accordance with the rules framed under Articles 77 or 166 of the Constitution of
India, as the case may be.
As regards separation of offences requiring sanction from those not requiring
sanction in one and the same case and in regard to the same individual the law
seems to have crystallized in this point in Baijnath v. State of M.P.
In this case, one of the accused faced charges under Section 409 (criminal
breach of trust) and Section 477A IPC (falsification of accounts) without the
necessary permission under Section 197 CrPC. Although these offenses seemed to
occur while the accused held a position subject to Section 197 CrPC, the Supreme
Court reviewed prior cases and concluded that no sanction was required for
prosecuting the accused under Section 409 IPC.
This decision was based on the
fact that the act of criminal misappropriation did not occur while the appellant
was acting in his official capacity, and it had no direct link to his duties as
a public servant. The official position merely provided an opportunity for the
offense of falsifying accounts.
However, the Court determined that the offense under Section 477A IPC fell
within the scope of official duties (specifically, maintaining accounts).
Therefore, the absence of Section 197 CrPC sanction was detrimental to the
prosecution in this regard. The conviction under Section 477 IPC was overturned
while the conviction under Section 409 IPC was upheld, as a result.
If a civil servant is acting lawfully, he cannot be charged with a criminal
offence such as breach of trust under Section 409 IPC, as confirmed by this
decision. This is in accordance with Section 197 CrPC. It also clarifies that
cheating and bribery cannot be considered crimes committed by public officials
in the performance of their official duties.
Similarly, it has been held that
cheating and bribery cannot inherently be held to be committed by public
officials when they act or purport to act in the discharge of their official
duties. By falsely certifying the fake bills of a contractor a public servant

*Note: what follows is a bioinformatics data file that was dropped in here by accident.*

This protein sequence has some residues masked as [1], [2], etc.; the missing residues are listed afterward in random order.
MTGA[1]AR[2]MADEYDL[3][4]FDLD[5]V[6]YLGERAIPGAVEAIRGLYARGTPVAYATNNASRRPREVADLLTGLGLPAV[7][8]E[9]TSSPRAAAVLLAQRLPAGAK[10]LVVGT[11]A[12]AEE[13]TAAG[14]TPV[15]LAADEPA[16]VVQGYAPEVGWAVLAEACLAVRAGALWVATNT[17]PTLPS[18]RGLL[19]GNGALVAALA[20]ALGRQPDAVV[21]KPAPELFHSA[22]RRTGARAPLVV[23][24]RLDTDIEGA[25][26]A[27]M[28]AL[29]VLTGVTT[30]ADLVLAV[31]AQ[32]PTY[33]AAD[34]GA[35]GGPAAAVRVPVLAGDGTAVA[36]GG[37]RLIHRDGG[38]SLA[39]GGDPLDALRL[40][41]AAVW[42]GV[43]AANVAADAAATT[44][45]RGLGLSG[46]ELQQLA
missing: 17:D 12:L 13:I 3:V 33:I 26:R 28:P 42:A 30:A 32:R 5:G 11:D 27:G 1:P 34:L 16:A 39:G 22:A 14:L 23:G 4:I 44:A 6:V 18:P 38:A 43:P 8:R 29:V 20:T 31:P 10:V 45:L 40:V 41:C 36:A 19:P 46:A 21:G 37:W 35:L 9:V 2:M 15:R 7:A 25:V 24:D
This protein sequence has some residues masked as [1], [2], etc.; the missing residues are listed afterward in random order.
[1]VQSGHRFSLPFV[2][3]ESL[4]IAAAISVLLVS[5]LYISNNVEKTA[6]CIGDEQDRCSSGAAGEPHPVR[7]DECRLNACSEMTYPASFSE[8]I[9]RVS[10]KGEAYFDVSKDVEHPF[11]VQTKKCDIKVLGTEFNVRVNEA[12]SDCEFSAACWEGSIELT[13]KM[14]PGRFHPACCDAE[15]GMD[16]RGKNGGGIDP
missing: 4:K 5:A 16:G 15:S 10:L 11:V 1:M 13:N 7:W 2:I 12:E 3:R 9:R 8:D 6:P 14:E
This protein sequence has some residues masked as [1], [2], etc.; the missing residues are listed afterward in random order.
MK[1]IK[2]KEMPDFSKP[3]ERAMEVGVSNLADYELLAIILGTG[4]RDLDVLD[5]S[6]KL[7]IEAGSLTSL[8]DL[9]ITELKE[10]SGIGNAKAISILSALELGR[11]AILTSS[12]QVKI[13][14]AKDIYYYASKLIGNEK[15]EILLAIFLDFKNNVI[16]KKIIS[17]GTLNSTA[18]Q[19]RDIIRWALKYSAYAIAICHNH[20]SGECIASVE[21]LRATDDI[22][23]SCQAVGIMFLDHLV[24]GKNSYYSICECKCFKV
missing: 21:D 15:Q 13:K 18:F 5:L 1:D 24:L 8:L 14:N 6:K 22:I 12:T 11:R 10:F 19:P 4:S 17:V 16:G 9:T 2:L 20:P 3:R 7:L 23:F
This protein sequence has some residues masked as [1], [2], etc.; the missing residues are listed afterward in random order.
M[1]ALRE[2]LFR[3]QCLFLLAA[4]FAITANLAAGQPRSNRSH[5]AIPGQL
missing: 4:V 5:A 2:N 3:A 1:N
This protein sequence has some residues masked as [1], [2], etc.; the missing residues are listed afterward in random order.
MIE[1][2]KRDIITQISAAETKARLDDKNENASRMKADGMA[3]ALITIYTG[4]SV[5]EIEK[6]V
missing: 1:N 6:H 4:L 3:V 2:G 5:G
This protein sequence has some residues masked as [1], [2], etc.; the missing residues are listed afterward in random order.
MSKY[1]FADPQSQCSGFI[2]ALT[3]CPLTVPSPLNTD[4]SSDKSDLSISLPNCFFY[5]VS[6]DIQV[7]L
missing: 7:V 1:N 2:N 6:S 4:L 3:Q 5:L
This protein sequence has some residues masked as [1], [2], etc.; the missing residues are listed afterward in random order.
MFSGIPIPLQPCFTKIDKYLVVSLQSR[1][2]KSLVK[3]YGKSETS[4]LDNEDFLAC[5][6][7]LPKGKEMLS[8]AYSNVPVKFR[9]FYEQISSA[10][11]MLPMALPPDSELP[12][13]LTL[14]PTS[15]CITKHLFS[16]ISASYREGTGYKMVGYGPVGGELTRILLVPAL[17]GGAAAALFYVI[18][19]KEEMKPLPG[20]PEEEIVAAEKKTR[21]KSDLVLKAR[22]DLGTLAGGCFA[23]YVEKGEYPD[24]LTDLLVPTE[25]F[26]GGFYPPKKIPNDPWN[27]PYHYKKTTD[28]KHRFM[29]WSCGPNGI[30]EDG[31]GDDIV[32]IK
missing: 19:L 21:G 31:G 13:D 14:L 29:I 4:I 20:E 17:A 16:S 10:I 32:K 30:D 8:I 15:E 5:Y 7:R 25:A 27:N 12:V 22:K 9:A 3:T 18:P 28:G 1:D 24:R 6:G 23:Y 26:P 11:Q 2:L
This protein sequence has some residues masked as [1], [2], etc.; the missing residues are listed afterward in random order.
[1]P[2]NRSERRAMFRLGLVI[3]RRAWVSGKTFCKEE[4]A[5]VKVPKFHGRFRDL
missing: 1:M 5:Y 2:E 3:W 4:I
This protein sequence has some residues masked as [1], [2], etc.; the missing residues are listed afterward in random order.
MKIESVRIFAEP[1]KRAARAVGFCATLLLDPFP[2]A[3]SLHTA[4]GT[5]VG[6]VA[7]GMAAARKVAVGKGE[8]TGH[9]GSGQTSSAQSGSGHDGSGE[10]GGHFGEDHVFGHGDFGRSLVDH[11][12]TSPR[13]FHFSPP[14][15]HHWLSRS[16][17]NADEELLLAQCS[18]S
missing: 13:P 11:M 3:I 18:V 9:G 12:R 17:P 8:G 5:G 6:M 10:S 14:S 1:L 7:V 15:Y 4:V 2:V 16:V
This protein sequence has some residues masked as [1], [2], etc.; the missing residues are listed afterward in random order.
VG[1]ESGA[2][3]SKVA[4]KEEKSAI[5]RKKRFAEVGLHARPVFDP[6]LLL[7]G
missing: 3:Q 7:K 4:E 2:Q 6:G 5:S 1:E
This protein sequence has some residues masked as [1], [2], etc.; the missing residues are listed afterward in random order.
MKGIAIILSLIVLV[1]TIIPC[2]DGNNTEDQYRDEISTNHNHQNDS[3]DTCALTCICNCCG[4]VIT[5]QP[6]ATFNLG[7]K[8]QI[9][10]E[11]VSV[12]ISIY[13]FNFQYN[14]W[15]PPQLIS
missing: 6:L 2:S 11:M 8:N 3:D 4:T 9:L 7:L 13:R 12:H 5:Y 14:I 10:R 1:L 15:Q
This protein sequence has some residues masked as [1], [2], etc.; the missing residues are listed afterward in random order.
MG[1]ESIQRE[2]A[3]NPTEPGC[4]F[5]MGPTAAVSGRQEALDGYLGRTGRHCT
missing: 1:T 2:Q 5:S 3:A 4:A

did not commit the offence of abetment of cheating in discharge of his official
duty and as such no sanction under Section 197 CrPC was required to prosecute
Similarly, abusing and kicking a subordinate, abusing an advocate as a 'rowdy',
big gambler and a mischievous element by a magistrate even in a report to the
District Judge or abusing a complainant by a police officer for the mere fault
of the former in lodging a complaint could not be regarded as acts done in the
discharge of the official duties of a public servant and as such no sanction
would be necessary to prosecute a public servant indulging in such acts.
Where, however, a Deputy Superintendent of Police used force against an accused
to effect his arrest, it was held that no case of assault could be lodged
against him without sanction under Section 197 CrPC, as his act was reasonably
connected with his duty.
Competency of law:
Secretary refused sanction to prosecute a Government Pleader
� In the present case the Government decided to refuse sanction and the fact was
communicated by the Law Secretary. As sanction to prosecute under Section 197 CrPC is to be granted by the appointing authority, the same authority can refuse
sanction also. The Law Secretary of the Government is thus competent to refuse
sanction to prosecute a Government Pleader or an ex-Government Pleader. Raman Kutty Menon v. State of Kerala,
1986 Cri LJ 758 at p. 762
Sanction by Deputy Secretary:
Validity of. The Secretary only has the power of
according sanction. However, once the orders of sanction were given by the
Minister or the Secretary such order could always be issued by the Deputy
Secretary by order and in the name of the Governor. However, the statement did
not find support from the Allocation of Business rules and the panel lawyer had
not been able to show that by any special or general order the powers to accord
sanction for prosecution were given to the Deputy Secretary. In the aforesaid